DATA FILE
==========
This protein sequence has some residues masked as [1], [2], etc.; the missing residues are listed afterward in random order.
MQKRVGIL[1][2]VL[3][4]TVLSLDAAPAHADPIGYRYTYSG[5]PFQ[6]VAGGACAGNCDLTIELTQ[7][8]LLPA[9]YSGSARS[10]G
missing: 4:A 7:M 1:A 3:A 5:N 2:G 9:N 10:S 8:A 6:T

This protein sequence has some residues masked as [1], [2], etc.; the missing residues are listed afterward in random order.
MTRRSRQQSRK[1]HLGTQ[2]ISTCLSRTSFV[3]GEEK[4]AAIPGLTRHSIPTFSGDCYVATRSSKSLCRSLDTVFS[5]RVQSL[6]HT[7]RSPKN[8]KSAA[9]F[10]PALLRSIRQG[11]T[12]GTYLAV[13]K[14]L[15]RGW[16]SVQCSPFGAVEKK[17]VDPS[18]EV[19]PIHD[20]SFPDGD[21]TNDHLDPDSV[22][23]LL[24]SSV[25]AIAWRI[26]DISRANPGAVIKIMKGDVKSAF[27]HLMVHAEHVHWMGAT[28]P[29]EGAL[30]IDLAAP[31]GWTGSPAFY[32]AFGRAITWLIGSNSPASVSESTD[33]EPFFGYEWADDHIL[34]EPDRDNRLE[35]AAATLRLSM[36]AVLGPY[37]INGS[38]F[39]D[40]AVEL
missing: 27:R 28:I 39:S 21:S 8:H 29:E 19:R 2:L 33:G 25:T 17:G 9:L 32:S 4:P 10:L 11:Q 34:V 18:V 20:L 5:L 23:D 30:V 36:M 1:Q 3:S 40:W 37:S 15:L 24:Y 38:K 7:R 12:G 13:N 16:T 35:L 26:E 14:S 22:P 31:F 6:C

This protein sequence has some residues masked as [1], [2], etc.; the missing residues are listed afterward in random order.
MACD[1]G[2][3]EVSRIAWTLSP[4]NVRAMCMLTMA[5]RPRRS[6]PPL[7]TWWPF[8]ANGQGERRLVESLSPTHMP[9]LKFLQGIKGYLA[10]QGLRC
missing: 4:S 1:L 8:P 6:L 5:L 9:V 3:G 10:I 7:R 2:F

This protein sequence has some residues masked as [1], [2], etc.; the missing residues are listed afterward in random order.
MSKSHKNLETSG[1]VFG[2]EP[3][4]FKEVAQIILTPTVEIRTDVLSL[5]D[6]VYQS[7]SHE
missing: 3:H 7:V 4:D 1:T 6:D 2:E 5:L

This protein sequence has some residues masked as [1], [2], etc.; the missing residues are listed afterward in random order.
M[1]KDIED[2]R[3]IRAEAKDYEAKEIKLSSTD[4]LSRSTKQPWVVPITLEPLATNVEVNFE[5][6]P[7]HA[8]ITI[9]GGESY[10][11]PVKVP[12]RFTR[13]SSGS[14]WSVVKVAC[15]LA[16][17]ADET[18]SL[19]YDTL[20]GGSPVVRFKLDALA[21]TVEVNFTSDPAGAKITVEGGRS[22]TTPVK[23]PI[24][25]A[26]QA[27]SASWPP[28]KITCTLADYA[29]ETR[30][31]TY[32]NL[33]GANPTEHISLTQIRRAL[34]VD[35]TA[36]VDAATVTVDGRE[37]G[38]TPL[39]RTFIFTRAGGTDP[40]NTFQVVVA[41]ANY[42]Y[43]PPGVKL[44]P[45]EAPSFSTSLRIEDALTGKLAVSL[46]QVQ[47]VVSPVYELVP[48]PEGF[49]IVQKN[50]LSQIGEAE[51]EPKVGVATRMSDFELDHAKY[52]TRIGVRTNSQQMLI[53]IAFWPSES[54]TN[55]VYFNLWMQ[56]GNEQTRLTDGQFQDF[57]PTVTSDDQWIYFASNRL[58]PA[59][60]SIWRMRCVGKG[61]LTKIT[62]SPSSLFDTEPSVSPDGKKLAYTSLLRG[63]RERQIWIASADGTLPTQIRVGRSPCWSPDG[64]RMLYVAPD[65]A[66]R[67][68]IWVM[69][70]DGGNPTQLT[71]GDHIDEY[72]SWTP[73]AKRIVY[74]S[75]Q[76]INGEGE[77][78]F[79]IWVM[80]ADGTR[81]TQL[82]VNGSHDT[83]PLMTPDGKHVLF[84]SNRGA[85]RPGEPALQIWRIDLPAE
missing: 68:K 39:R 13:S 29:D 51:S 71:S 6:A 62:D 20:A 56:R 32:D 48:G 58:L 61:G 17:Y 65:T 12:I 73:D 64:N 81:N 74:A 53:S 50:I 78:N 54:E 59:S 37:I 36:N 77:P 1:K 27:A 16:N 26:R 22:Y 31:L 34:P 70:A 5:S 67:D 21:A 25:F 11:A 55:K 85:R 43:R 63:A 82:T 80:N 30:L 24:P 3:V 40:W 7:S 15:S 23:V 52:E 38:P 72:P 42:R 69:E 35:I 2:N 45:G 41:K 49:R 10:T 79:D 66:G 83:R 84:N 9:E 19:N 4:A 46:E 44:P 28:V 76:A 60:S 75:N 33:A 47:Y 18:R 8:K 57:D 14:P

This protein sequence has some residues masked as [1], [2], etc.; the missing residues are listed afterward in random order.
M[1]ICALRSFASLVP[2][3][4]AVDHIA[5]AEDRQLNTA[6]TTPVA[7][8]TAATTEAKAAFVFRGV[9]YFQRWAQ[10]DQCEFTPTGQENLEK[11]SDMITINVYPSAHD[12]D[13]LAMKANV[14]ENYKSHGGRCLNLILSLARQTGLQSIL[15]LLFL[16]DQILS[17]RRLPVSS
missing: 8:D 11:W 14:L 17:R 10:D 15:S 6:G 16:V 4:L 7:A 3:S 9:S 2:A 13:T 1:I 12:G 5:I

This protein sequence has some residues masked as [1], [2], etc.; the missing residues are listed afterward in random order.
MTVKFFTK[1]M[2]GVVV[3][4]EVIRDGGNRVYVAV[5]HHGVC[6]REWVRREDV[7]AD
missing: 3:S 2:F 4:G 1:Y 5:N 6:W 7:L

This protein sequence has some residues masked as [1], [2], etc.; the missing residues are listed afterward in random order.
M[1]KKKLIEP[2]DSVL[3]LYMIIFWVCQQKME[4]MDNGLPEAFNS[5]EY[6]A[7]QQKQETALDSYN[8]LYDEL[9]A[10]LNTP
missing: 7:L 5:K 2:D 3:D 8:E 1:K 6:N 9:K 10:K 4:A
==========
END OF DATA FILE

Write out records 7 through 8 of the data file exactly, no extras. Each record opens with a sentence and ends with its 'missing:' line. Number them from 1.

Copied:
This protein sequence has some residues masked as [1], [2], etc.; the missing residues are listed afterward in random order.
MTVKFFTK[1]M[2]GVVV[3][4]EVIRDGGNRVYVAV[5]HHGVC[6]REWVRREDV[7]AD
missing: 3:S 2:F 4:G 1:Y 5:N 6:W 7:L

This protein sequence has some residues masked as [1], [2], etc.; the missing residues are listed afterward in random order.
M[1]KKKLIEP[2]DSVL[3]LYMIIFWVCQQKME[4]MDNGLPEAFNS[5]EY[6]A[7]QQKQETALDSYN[8]LYDEL[9]A[10]LNTP
missing: 7:L 5:K 2:D 3:D 8:E 1:K 6:N 9:K 10:K 4:A